To the great privacy wars of the information age, California is about to add a deceptively simple, hotly controversial piece of telephone technology known as Caller ID. Its function could hardly be more straightforward: Phone lines equipped with Caller ID make it possible to see the originating phone number of an incoming call. It's not exactly an untested technology.
SPORTS
November 2, 2009 | Mike Penner
Regardless of what former referee Tim Donaghy might say in a book that remains unpublished, preferential treatment for NBA superstars from officials is a tradition and a culture that has existed for decades. Kevin McHale, now a TNT studio analyst, remembers breaking in with the Boston Celtics, with Larry Bird as a teammate. "I go up to do what I think is a good block, and they blow the whistle," said McHale, whose first season was 1980-81. "They yell, 'Foul on No. 32.' I said, '32?
OPINION
November 10, 2008
Re "Palin returns home to a chillier Alaska," Nov. 7, and "She shops here? You betcha," Nov. 7 Regarding Sarah Palin's approval ratings having "tumbled" from 80% to 65%, I wonder how many other governors have an approval rating that high? And since the campaign is over, isn't it about time to end your "destroy Sarah Palin" campaign -- time to end the divisiveness you progressives so abhor? How about more articles about the person who will become vice president -- you know, the guy who thinks "jobs" is a three-letter word, thinks President Franklin Roosevelt came on TV in 1929, and guarantees an international crisis to test Barack Obama?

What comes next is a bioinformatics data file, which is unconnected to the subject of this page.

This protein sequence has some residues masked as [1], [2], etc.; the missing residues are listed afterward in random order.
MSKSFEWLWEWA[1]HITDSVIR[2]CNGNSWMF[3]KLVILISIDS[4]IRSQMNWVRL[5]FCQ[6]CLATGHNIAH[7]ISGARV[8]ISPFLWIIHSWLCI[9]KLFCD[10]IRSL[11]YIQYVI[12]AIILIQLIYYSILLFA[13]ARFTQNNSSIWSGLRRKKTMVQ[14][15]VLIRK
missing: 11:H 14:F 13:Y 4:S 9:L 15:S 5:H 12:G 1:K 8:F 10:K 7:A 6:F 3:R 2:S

BUSINESS
July 17, 2007 | James S. Granelli, Times Staff Writer
Millions of Californians will start paying several dollars a month more for land-line phone service after AT&T's second price increase for custom-calling features since the state lifted rate caps last year. The nation's biggest phone carrier this week boosted the cost of caller ID, call waiting and a host of other features for a la carte phone service.
NEWS
September 24, 2006 | Becky Yerak, Chicago Tribune
Caller ID isn't the crystal ball that it used to be. Revered for years by persnickety consumers who like to screen their telephone calls, the premium service is being appropriated by identity thieves. Such scams are made possible by technology that enables con artists to manipulate the phone number and even the name that shows up on the unsuspecting recipient's caller ID, allowing scammers to masquerade as officials of churches, banks and courthouses.
NEWS
March 5, 2006 | Peter Svensson, Associated Press Writer